How to Protect Your Assets in Estate Planning
If you’ve worked hard to build your wealth, you’ll soon run into a major problem: protecting it from future potential creditors.
We see clients more often than we’d like who neglected this problem and are hit out of nowhere with an accident, heavy healthcare costs, or missed bills.
These events can be devastating if you aren’t prepared.
But we also see clients who want to get ahead of it, and that’s the right attitude to have.
Whether you’re concerned for your personal assets or your business, various tools exist to keep your property safe.
Keep in mind that no protection tool is guaranteed to work, and you may have to adjust your asset protection strategies as your situation or the laws change.
Now, let’s get into how to protect your assets in estate planning.
Liability Insurance: Your First and Best Line of Defense
Consider purchasing or increasing umbrella coverage on your homeowner’s policy. For business-related liability, purchase or increase your liability coverage under your business insurance policy.
Generally, the cost of the premiums for this type of coverage is minimal compared to what you might be required to pay under a court judgment should you ever be sued.
Use a Declaration of Homestead to Protect the Family Residence
If your primary residence is your most significant asset, state law determines the creditor and judgment protection afforded a residence by way of a Declaration of Homestead, which varies greatly from state to state.
For example, a state may provide a complete exemption for a residence (i.e., its entire value), a limited exemption (e.g., up to $100,000), or an exemption under certain circumstances (e.g., a judgment for medical bills).
A Declaration of Homestead is easy to file. You pay a small fee, fill out a simple form, and file it at the registry where your deed is recorded.
Divide Assets Between Spouses can Limit Exposure to Potential Liability
Generally, your creditors can reach only those assets that are in your name.
If you work in an occupation or business that exposes you to greater potential liability than your spouse’s job does, then it may be a good idea to divide assets between you so that you keep only the income and assets from your job, while your spouse takes sole ownership of your investments and other valuable assets.
Shield Your Business or Personal Assets by Incorporating
Consider using a corporation, limited partnership, or limited liability company (LLC) to operate the business.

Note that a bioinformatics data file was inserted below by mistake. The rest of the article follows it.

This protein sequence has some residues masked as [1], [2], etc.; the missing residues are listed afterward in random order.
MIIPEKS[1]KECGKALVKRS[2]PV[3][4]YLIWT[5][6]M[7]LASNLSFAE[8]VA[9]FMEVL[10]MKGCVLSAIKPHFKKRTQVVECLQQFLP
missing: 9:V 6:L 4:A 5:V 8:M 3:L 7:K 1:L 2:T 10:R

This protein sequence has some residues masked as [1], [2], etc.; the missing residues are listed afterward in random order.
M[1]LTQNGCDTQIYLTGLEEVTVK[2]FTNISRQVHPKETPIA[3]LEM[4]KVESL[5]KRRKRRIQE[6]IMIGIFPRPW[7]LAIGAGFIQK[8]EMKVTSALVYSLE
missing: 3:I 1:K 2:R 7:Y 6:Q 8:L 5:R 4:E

Such business entities shield the personal assets of the shareholders, limited partners, or LLC members from liabilities that arise from the business so that the liability of these owners will be limited to the assets of the business.
Conversely, corporations, limited partnerships, and LLCs provide some protection from the personal creditors of a shareholder, limited partner, or member.
In a corporation, a creditor of an individual owner can place a lien on, and eventually acquire, the shares of the debtor/shareholder, but would not have any rights greater than the rights conferred by the shares.
In limited partnerships or LLCs, under most state laws, a creditor of a partner or member is entitled to obtain only a charging order concerning the partner or member’s interest. The charging order gives the creditor the right to receive any distributions concerning the interest.
In all respects, the creditor is treated as a mere assignee and is not entitled to exercise any voting rights or other rights that the partner or member possessed.
Certain Trusts can Preserve Trust Assets From Claims
People have used trusts to protect their assets for generations. The key to using a trust as an asset protection tool is that the trust must be irrevocable and become the owner of your property.
Once given away, these assets are no longer yours and are not available to satisfy claims against you. To properly establish an asset protection trust, you must not keep any interest in the trust assets or control over the trust.
Trusts can also protect trust assets from potential creditors of the beneficiaries of the trust. The extent to which a beneficiary’s creditors can reach trust property depends on how much access the beneficiary has to the trust property.
The more access the beneficiary has to the trust property, the more access the beneficiary’s creditors will have. Thus, the terms of the trust are critical.
There are many types of asset protection trusts, each having its benefits and drawbacks. These trusts include:
- Spendthrift trusts
- Discretionary trusts
- Support trusts
- Personal trusts
- Self-settled trusts
Since certain claims can pierce domestic protective trusts (e.g., claims by a spouse or child for support and state or federal claims), you can bolster your protection by placing the trust in a foreign jurisdiction.
Offshore or foreign trusts are established under, or made subject to, the laws of another country (e.g., the Bahamas, the Cayman Islands, Bermuda, Belize, Jersey, Liechtenstein, and the Cook Islands) that do not generally honor judgments made in the United States.
A Word About Fraudulent Transfers
The court will ignore transfers to an asset protection trust if:
- A creditor’s claim arose before you made the transfer
- You made the transfer with the intent to defraud a creditor
- You incurred debts without a reasonable expectation of paying them
Protecting your assets brings peace of mind when you need it most. Doing it right requires knowledge of the complicated tools available and the experience to judge what’s right.
As experienced financial professionals, we help clients like you figure out the best protection plan for their situation, so that if they need to they can handle surprises with peace of mind.
Please connect with us and let us help you solidify your financial life. We would be delighted to go on the journey with you.